Farming of Bones

Danticat, Edwidge. The Farming of Bones. New York: Penguin Books, 1998.

Reason read: Danticat’s birth month is in January. I may have mentioned this before, but she is barely a month older than me.

Danticat has one of those voices that just spills over you in a warm ooze. Be warned, though. She does not shy away from the harsh realities of extreme violence spurred on by dictatorial blind hatred. It begins slowly and subtly; almost a foreshadowing. A Haitian man, walking down the side of the road, is struck and killed by an automobile driven by a man rushing to get to the birth of his grandson. Consider this – the Haitian’s corpse is unceremoniously thrown into a deep and dark ravine to cover up the accident. The Dominican Republican man continues his hurried journey home without a second glance. Days later said-same grandson dies in his sleep and is given an elaborate vigil, an orchid painted casket, and ceremonial burial of grandeur. These two families, the hit and run victim and the newborn babe, share the same level of shock and grief but only one is allowed to fully demonstrate their pain. The Haitian man doesn’t even get a pine casket.
This is just the beginning of Danticat’s tale as we follow Haitian servant Amabelle Desir as she works in a wealthy Dominican Republic household. Life seems to be perfect considering the circumstances and her position in life. She is passionately in love with a cane worker she plans to marry and her employer was once a childhood playmate. They get along and Amabelle is treated well. Enter Domincan Republican dictator Rafael Trujillo and his plan to wipe out the entire Haitian population by mass genocide. Those who can not flee fast enough are subject to horrific torture before being hacked or burned to death. Amabelle’s world is turned upside down when she is separated from her love as she tries to escape the massacre.
The ending was perfect. I won’t give it away, but in order for this book to mean something there was no other ending possible.

Quotes I just have to quote, “Wherever I go, I will always be standing over her body” (p 205), “But some sorrows were simply too individual to share” (p 252), and “You may be surprised what we use our dreams to do, how we drape them over our sight and carry them like amulets to protect us from evil spells” (p 265).

Author fact: Danticat won the American Book Award for The Farming of Bones.

Book trivia: The Farming of Bones is Danticat’s second novel.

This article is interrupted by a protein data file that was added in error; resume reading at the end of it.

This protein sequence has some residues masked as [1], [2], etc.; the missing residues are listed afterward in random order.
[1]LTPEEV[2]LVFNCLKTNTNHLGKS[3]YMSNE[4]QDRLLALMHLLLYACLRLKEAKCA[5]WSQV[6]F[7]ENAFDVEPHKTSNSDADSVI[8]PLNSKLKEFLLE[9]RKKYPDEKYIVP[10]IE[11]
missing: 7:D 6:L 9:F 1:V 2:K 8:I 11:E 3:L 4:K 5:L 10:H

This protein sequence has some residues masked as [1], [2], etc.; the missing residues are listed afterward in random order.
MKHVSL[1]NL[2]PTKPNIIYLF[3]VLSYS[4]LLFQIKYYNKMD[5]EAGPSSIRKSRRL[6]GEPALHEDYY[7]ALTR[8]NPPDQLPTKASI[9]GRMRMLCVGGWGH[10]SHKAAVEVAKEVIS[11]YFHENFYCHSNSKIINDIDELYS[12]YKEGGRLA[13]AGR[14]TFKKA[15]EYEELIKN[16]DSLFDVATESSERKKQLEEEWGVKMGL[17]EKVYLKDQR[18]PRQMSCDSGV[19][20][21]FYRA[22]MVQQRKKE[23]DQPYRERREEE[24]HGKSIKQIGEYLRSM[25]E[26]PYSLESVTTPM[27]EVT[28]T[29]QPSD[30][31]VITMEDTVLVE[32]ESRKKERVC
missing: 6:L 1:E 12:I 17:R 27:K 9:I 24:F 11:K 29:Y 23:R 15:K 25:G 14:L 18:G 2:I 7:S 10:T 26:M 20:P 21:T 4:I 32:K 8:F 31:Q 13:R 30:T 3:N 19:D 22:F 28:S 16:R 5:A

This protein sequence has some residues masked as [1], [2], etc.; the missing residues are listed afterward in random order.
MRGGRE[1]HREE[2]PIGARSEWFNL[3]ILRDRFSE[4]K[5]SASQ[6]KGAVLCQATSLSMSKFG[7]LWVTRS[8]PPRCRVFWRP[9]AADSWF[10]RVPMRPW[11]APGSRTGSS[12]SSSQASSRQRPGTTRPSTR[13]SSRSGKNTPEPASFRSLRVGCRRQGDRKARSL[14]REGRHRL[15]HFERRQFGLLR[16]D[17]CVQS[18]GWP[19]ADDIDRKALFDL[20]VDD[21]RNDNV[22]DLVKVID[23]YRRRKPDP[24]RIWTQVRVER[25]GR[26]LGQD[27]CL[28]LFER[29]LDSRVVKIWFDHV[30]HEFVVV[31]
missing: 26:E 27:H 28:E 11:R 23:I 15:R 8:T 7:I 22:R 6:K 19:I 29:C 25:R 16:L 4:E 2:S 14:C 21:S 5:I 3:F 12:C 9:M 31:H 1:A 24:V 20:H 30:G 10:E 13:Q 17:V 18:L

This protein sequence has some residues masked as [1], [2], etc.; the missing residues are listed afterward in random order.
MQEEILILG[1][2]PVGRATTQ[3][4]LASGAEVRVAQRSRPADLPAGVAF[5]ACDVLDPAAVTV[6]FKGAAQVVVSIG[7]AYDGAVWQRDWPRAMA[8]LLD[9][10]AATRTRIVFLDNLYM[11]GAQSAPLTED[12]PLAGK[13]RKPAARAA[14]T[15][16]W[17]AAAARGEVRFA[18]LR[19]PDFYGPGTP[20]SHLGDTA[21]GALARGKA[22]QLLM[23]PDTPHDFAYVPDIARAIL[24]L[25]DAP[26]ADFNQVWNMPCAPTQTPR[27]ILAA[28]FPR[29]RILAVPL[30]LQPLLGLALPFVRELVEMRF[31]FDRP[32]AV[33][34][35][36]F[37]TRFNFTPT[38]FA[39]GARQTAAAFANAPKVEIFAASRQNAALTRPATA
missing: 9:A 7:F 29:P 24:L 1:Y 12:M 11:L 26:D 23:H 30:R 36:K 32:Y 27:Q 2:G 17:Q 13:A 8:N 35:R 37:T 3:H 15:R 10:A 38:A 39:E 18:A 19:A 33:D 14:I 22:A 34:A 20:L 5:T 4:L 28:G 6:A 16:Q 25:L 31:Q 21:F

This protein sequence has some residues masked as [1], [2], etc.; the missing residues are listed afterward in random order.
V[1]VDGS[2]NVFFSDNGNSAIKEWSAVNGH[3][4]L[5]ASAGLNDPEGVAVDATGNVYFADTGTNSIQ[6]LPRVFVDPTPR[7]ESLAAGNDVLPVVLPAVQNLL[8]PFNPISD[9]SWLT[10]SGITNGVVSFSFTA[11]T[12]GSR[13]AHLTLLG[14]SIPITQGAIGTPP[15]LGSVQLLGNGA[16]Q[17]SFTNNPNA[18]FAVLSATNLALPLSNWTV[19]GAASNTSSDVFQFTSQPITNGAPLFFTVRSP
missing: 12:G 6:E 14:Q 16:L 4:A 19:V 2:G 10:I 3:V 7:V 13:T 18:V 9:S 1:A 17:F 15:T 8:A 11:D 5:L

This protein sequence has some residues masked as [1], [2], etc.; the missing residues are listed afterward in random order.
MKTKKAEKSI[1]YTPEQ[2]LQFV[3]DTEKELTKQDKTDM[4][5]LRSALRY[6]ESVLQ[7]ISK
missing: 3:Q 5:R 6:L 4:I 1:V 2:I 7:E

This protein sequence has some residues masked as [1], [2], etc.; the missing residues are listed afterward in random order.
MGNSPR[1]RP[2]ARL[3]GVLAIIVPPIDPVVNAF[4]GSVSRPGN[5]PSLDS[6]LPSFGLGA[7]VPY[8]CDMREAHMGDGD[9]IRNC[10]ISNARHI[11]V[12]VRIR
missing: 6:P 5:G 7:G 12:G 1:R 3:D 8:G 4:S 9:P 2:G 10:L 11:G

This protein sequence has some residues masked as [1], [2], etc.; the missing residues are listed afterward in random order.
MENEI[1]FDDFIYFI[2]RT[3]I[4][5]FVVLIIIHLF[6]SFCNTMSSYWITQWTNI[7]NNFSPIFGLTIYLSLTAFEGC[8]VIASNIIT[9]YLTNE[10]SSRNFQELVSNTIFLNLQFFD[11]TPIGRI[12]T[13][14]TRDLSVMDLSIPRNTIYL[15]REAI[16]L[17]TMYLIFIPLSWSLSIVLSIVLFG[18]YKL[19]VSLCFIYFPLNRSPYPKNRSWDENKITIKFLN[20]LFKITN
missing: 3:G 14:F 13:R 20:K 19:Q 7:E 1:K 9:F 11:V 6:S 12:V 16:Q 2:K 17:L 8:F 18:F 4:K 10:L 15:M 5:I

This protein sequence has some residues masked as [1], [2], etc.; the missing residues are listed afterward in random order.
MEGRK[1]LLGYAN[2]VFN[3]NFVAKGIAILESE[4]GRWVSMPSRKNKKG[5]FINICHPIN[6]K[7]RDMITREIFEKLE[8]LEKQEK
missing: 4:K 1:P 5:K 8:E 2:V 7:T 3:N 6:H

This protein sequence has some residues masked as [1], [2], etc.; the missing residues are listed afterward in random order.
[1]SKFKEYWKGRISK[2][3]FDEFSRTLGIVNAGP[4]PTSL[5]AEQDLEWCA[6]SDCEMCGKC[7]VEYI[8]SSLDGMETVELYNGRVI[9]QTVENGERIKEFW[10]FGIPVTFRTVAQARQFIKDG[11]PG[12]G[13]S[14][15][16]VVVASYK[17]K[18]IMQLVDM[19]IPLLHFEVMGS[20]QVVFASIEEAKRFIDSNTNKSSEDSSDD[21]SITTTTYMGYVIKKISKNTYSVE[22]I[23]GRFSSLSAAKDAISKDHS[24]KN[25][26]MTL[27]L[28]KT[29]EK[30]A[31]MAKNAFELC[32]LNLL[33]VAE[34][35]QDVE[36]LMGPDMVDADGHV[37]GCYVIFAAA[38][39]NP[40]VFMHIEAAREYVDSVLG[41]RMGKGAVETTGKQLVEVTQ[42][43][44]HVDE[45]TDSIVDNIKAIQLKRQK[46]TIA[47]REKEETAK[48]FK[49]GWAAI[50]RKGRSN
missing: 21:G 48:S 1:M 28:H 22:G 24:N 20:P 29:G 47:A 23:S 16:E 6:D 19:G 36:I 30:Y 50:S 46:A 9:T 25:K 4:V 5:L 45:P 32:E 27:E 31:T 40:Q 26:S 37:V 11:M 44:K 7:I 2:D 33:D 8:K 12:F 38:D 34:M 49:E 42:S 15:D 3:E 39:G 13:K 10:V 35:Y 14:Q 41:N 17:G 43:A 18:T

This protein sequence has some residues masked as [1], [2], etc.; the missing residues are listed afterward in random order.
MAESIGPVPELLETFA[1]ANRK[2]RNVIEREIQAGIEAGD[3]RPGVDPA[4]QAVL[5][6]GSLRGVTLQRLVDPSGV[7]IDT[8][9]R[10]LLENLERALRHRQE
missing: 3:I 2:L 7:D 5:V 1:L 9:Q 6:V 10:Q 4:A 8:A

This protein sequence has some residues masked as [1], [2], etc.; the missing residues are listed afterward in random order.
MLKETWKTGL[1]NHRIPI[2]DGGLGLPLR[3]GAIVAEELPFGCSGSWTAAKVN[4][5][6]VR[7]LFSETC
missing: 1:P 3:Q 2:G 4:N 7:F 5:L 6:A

Nancy said: Pearl called The Farming of Bones “very political.” Because of the nonfiction elements to the story I would definitely agree.

BookLust Twist: from More Book Lust in the chapter called “The Contrary Caribbean: Paradise and Pain” (p 55).


December Ends

December was the whirlwind it always is. Exams, hiring, and personnel evaluations at work. Christmas cards and wrapping gifts at home. Celebrations with families and friends. The bestie and I had a great time on the last weekend before Christmas shopping. Yes, you read that correctly. We braved the stores on the Sunday before Christmas and had a blast. Kisa and I traveled to South Deerfield, Peaks Island, and Rockland for the holidays. Rockland was an unexpected twist, but it gave us more time with the mom. I didn’t get to all the books on my list. I couldn’t get a hold of the Seuss book to save my life. I should have known better. And, I wasn’t in the mood for Milne. Imagine that. The November Early Review never arrived. No big surprise there. That makes three for the year that didn’t show up. Here are the other books:

Fiction:
Aguero Sisters  by Cristina Garcia
Bastard of Istanbul by Elif Shafak
Long Way from Home by Connie Briscoe


Nonfiction:
Art of Travel by Alain De Botton (AB)
Before the Deluge: a portrait of Berlin in the 1920s  by Otto Friedrich
People’s History of the Supreme Court by Peter Irons
Saddest Pleasure: a journey on two rivers by Moritz Thomsen
Short History of Nearly Everything by Bill Bryson (AB)

Series Continuations:
The Master of Hestviken: In the Wilderness by Sigrid Undset
Without Fail by Lee Child


Short History of Nearly Everything

Bryson, Bill. A Short History of Nearly Everything. Read by Bill Bryson.

Reason read: Bill Bryson was born in the month of December. Read in his honor.

When I first started reading A Short History of Nearly Everything I wanted to document every “history” Bryson exposed and explained. I thought it would be fun except for the fact I quickly lost track. Short History starts out simple enough: the history of the atom and an explanation of the inflation theory. In other words, the history of you and the universe respectively. Then there’s a deeper dive into the question of space, the galaxy and our place in the solar system. Somehow we moved onto inverse square law and the weight (literally) of the world. We explore volcanoes and earthquakes and the (un)predictability of natural disasters. Then there are the disasters that are not so quite natural which man insists on taking part like free diving. Then there are the bugs and so on and so forth.